Atlantoaxial Instability in Dogs

Key takeaways

Atlantoaxial instability (AAI) in dogs affects the first two neck bones in the spine: the atlas (vertebra C1) and axis (vertebra C2), which give the head and neck stability. Changes to the bone(s) or ligaments in these joints can cause instability, resulting in dislocation and spinal cord compression. 

  • Common symptoms are neck pain, back pain, and neurological signs such as gait abnormalities or paralysis
  • The cause of AAI is congenital malformation of the atlantoaxial joint, injury, or a combination of both
  • AAI is diagnosed through diagnostic imaging (CT, MRI, X-ray) and physical examination
  • Treatment requires stabilization of the joint through conservative therapy (neck brace, rest, pain medications, steroids) or surgical intervention
  • Prognosis depends on the extent of spinal cord damage; with good response to management, prognosis is positive
  • In severe cases of paralysis, symptoms may be permanent or fatal
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A closer look: Atlantoaxial Instability in Dogs

The vertebrae are the individual bones in the spinal cord. Any abnormality or injury to the vertebrae has the potential to damage or inhibit function of the spinal cord, leading to changes in mobility. Any time there are symptoms of neurological abnormalities like uncoordinated movements, difficulty walking, and severe spinal pain, emergency veterinary care is needed.

Prognosis depends on the extent of spinal cord damage. In severe cases of paralysis, symptoms may be permanent. Rarely, respiratory paralysis leads to death. With good response to management, prognosis ranges from fair to excellent.

Risk factors

AAI is uncommon in dogs. Toy and small breed dogs are more likely to have AAI and around 50% of dogs affected by AAI are under 1 year old at time of presentation.

Symptoms vary depending on the extent of spinal cord compression. In rare cases, AAI may cause damage to the brainstem, resulting in symptoms like facial paralysis, trouble swallowing and lack of balance/coordination. In severe cases, this may cause respiratory paralysis and death.

Possible causes

Some dog breeds are more likely to have dislocation of the atlantoaxial joint because their bones, ligaments, or both were not formed properly during fetal development. Traumatic injury is the other potential cause. Often, dogs with congenitally abnormal atlantoaxial joints do not show signs of AAI until they incur minor trauma.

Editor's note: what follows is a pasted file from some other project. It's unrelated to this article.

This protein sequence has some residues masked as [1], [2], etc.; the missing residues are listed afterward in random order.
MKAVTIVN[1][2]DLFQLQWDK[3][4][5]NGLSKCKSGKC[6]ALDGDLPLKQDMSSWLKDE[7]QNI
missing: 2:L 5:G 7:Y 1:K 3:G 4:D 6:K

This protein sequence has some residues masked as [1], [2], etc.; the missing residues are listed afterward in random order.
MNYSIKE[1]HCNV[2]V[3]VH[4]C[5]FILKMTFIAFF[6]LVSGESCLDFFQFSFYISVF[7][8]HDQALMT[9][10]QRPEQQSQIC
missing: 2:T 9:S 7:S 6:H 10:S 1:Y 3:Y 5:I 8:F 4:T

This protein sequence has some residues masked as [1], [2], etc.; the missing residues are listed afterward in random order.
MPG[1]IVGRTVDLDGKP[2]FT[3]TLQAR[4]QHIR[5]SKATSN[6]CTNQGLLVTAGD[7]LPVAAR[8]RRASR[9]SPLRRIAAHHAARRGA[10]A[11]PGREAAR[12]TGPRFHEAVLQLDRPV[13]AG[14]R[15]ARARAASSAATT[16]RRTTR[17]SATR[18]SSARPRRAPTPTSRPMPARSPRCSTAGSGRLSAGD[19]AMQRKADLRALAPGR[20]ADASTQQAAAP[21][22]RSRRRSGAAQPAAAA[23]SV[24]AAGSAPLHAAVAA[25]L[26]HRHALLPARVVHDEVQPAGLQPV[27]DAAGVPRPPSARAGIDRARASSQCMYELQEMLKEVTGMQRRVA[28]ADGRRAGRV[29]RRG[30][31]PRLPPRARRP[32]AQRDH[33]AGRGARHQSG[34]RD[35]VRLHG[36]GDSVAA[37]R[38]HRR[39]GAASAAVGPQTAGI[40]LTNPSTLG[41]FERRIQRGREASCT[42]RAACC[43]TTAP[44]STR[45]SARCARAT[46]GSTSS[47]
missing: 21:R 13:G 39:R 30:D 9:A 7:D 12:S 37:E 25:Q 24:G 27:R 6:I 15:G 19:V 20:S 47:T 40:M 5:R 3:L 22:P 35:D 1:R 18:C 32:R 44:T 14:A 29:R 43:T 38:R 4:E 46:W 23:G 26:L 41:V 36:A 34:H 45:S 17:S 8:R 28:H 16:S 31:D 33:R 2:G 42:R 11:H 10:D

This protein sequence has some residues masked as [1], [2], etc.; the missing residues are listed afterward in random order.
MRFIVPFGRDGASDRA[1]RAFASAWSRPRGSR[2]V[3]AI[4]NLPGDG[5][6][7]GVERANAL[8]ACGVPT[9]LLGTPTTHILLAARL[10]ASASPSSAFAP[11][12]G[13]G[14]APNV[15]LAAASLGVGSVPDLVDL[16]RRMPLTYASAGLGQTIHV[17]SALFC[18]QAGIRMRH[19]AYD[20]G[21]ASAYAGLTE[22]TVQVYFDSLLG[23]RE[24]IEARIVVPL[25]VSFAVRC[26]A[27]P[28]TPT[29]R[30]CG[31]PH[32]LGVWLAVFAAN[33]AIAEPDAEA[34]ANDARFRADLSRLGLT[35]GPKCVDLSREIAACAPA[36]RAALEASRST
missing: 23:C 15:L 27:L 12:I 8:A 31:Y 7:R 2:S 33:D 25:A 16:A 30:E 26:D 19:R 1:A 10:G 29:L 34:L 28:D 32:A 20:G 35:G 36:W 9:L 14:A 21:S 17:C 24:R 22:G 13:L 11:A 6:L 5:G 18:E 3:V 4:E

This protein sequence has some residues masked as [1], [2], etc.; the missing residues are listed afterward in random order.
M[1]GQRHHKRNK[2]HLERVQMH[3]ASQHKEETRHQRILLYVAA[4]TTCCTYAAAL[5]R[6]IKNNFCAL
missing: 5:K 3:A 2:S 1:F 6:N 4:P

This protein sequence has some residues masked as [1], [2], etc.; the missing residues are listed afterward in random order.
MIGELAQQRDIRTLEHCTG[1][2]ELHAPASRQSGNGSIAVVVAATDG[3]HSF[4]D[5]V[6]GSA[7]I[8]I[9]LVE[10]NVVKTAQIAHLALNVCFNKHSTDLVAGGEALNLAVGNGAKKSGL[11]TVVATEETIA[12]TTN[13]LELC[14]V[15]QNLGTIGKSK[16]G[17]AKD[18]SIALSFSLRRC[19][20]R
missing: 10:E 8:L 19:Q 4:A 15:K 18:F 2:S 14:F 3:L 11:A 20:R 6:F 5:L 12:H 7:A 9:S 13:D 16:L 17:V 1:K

Main symptoms

Symptoms of AAI are associated with compression of the spinal cord.

Testing and diagnosis

The first step of diagnosing a possible case of AAI is a full physical and neurological exam. Imagining such as spinal X-rays, CT, and MRI are necessary to evaluate the atlantoaxial joint.

Steps to Recovery

Treatment can be conservative for mild cases, involving 6–8 weeks of crate rest, use of a neck brace, and painkiller and anti-inflammatory medications.

Surgical stabilization of the atlantoaxial joint is necessary for many cases which. Post-surgical prognosis varies with the age and overall health of the dog, the severity of symptoms, and the amount of damage to the spinal cord. Depending on the degree of spinal cord compression, dogs may recover fully after treatment, but recurrence of symptoms is common.

Some dogs may not recover even with medical or surgical intervention. Humane euthanasia may be considered in cases where prognosis is poor and quality of life is impacted.


There is no specific way to prevent congenital AAI. Affected dogs should not be bred. Traumatic AAI may be preventable in some cases by avoiding potential injury.

Is Atlantoaxial Instability in Dogs common?

AAI is uncommon in dogs.

Typical Treatment


  • Neck brace
  • Crate rest 6-8 weeks
  • Analgesics
  • Anti-inflammatories
  • Rehabilitation

Surgical stabilization

  • Neck brace
  • Crate rest 6-8 weeks
  • Rehabilitation
  • Analgesics
  • Anti-inflammatories


Michael Kearley, DVM - Writing for PetMD
Malcolm Weir, DVM, MSc, MPH; Catherine Barnette, DVM - Writing for VCA Animal Hospitals
Rodney Bagley DVM DipACVIM - Writing for Vetlexicon
No Author - Writing for American College of Veterinary Surgeons

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